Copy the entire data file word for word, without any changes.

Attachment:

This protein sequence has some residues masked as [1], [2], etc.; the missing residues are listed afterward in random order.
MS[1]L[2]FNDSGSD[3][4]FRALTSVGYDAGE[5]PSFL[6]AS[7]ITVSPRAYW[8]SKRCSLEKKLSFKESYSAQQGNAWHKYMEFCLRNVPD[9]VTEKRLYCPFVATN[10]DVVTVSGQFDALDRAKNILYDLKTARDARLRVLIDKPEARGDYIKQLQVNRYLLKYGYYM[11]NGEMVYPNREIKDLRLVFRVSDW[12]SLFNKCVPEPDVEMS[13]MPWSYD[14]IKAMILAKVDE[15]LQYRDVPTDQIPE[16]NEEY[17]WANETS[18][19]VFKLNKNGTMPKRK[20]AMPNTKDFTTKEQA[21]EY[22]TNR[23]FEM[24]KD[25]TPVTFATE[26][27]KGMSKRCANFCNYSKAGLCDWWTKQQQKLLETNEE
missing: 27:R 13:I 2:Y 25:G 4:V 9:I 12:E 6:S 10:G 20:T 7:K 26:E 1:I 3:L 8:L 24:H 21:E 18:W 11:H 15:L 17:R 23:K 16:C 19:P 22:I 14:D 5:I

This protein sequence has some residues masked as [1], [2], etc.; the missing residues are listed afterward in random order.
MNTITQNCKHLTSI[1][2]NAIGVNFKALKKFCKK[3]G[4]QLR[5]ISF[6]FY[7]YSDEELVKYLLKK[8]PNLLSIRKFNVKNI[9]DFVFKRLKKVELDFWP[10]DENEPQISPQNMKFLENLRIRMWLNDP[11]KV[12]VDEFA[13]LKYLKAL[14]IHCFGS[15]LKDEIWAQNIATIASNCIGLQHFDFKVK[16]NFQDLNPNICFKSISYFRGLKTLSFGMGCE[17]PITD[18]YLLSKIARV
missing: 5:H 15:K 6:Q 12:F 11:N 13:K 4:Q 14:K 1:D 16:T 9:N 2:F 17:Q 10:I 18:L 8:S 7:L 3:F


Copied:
This protein sequence has some residues masked as [1], [2], etc.; the missing residues are listed afterward in random order.
MS[1]L[2]FNDSGSD[3][4]FRALTSVGYDAGE[5]PSFL[6]AS[7]ITVSPRAYW[8]SKRCSLEKKLSFKESYSAQQGNAWHKYMEFCLRNVPD[9]VTEKRLYCPFVATN[10]DVVTVSGQFDALDRAKNILYDLKTARDARLRVLIDKPEARGDYIKQLQVNRYLLKYGYYM[11]NGEMVYPNREIKDLRLVFRVSDW[12]SLFNKCVPEPDVEMS[13]MPWSYD[14]IKAMILAKVDE[15]LQYRDVPTDQIPE[16]NEEY[17]WANETS[18][19]VFKLNKNGTMPKRK[20]AMPNTKDFTTKEQA[21]EY[22]TNR[23]FEM[24]KD[25]TPVTFATE[26][27]KGMSKRCANFCNYSKAGLCDWWTKQQQKLLETNEE
missing: 27:R 13:I 2:Y 25:G 4:V 9:I 12:E 6:S 10:G 20:T 7:K 26:E 1:I 3:L 8:L 24:H 21:E 18:W 11:H 15:L 17:R 23:K 16:C 19:P 22:I 14:D 5:I

This protein sequence has some residues masked as [1], [2], etc.; the missing residues are listed afterward in random order.
MNTITQNCKHLTSI[1][2]NAIGVNFKALKKFCKK[3]G[4]QLR[5]ISF[6]FY[7]YSDEELVKYLLKK[8]PNLLSIRKFNVKNI[9]DFVFKRLKKVELDFWP[10]DENEPQISPQNMKFLENLRIRMWLNDP[11]KV[12]VDEFA[13]LKYLKAL[14]IHCFGS[15]LKDEIWAQNIATIASNCIGLQHFDFKVK[16]NFQDLNPNICFKSISYFRGLKTLSFGMGCE[17]PITD[18]YLLSKIARV
missing: 5:H 15:K 6:Q 12:F 11:N 13:K 4:Q 14:K 1:D 16:T 9:N 2:F 17:Q 10:I 18:L 8:S 7:L 3:F